There’s a lot of tsuris in Richard Greenberg’s witty and quite wonderful “The Perplexed,” — at least for the older generation of characters on this 10-actor cast. In this new play now making its bow at Manhattan Theatre Club, they’re struggling madly with changing times they can’t fathom, family wounds that won’t heal and a posh wedding that no one particularly wants — except perhaps for the off-stage, wicked, ancient billionaire whose palatial home is the setting for the event.
That’s why so many of this extended family and their friends are retreating to the many cozy alcoves of the mansion’s “adequately tasteful” library (nicely realized by Santo Loquasto). Here they hide, they strategize, they confront, but most of all they ponder the lives they have led — and the time they still have left. Of course, they all have a way with words — a Greenberg (“Take Me Out,” “The Assembled Parties”) specialty that’s on dazzling display here, sometimes beguiling in its effortless wordplay, sometimes cutting, both unintentionally and not, like little daggers.
But don’t be fooled that you’ve entered a typical drawing room comedy, or even one of A.R. Gurney’s exploration of class (though there’s that, too). Here Greenberg is using the comedy set-up of impending nuptials to reveal something closer to contemporary existential angst — at least as demonstrated by the seeming adults in the room.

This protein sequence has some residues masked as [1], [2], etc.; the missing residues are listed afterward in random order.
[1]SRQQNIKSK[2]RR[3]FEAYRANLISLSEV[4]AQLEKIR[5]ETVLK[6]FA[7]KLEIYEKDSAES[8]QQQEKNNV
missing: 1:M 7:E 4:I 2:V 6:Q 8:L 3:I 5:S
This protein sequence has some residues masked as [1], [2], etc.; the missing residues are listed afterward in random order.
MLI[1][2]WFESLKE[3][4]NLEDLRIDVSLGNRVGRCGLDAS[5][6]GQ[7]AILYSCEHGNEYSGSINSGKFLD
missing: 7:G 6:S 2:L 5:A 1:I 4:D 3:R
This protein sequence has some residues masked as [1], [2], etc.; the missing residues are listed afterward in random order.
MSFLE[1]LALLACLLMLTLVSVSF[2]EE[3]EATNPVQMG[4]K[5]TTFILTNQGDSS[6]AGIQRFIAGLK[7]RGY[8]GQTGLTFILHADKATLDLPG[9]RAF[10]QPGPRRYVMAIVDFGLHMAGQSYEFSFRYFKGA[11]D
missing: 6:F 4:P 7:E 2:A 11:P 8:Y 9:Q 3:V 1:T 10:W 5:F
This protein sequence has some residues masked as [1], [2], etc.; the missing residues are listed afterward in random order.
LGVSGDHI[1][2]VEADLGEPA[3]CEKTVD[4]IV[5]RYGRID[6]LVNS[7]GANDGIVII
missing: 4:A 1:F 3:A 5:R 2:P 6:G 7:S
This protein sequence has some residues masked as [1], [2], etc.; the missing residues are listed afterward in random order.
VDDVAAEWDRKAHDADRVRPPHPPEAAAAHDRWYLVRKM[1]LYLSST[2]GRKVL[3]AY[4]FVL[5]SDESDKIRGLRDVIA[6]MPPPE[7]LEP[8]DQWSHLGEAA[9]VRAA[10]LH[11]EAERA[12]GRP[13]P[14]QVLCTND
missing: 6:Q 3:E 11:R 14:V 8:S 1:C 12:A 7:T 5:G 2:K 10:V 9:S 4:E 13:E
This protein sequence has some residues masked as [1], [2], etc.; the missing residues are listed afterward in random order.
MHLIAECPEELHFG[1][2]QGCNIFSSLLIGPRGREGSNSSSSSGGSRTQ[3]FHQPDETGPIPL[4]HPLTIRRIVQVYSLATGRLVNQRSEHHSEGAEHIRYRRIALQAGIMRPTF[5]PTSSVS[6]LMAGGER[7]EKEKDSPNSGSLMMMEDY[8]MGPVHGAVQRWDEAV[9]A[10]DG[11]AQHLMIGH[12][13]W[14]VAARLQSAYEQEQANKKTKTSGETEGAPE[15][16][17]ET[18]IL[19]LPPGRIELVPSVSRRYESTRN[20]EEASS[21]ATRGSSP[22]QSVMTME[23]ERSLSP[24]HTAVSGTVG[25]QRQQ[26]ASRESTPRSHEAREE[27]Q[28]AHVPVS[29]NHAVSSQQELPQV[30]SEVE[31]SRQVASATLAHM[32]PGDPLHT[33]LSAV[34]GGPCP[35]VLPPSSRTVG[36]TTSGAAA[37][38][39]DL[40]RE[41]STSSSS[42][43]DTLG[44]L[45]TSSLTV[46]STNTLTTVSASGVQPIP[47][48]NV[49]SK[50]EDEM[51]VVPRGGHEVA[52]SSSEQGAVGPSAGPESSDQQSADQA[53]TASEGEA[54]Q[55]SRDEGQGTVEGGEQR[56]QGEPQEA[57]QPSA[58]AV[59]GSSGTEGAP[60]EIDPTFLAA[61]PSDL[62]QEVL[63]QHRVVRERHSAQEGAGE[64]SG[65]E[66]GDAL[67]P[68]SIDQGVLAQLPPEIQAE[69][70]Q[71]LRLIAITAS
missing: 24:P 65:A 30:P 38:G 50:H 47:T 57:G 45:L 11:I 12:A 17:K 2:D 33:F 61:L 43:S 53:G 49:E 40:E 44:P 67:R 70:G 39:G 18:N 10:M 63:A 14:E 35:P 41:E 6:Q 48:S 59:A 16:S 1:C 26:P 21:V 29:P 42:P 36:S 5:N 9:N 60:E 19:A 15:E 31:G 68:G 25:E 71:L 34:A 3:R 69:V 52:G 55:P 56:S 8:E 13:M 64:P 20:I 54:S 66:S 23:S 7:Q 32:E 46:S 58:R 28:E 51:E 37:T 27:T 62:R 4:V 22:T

Leading the fraught celebration is Joseph (Frank Wood, expertly balancing heartbreak and humor), the billionaire’s disinherited son, a beaten man who is in a state of permanent anguish as a result of the bullying man he can barely call father.
Trying to hold her husband, her family and the evening together with professional aplomb is his wife Evy (Margaret Colin, charming and unruffled, even as the troubled waters rise). As a woman who has found a sliver of control in her life as a councilwomen, she is a whiz at managing, fixing and dealing until she realizes that there are things — in her family and well beyond — that are out of her control.
Her brother James (a deliciously droll Patrick Breen) is also there, but just barely, blending into the upholstery, having lost his purpose but not his cynical wit. When the mood threatens to become too dark, hopeless and sour, it’s brought back into the light by a dash of hipster Talmudic wisdom from an atheist banker-turned-rabbi-turned-teacher/poet (Eric William Morris).
Also in attendance are the bridegroom’s parents, Ted and Natalie (Gregg Edelman and Ilana Levine), estranged friends of the family due to a debilitating lawsuit by the old man which changed their fortunes and their lives. They’re all coping as best they can but as one character says ruefully, fatefully, “the paradigm has changed.” Still, life goes on.
The kids, however, are all right. In fact they’re more than OK, with a gay med-school son Micah (Zane Pais) whose porn sideline just went public; bride Isabelle (Tess Frazer), who’s nobody’s ingenue fool; and an easy-going groom Caleb (JD Taylor), who is unfairly underestimated.
This younger trio certainly has a better grip on life’s current steering wheel than their elders. And if they haven’t found the contentment that Patricia (Anna Itty), the billionaire’s health care worker does, at least they seem more resilient and comfortable in the ride. At least for now.
That’s quite a crowd to keep straight and a quite a script to control. Though Greenberg’s text could have been tad tighter, it’s still, as overseen by Lynne Meadow’s discreet direction, a masterful display of craft, comedy and even a little faith.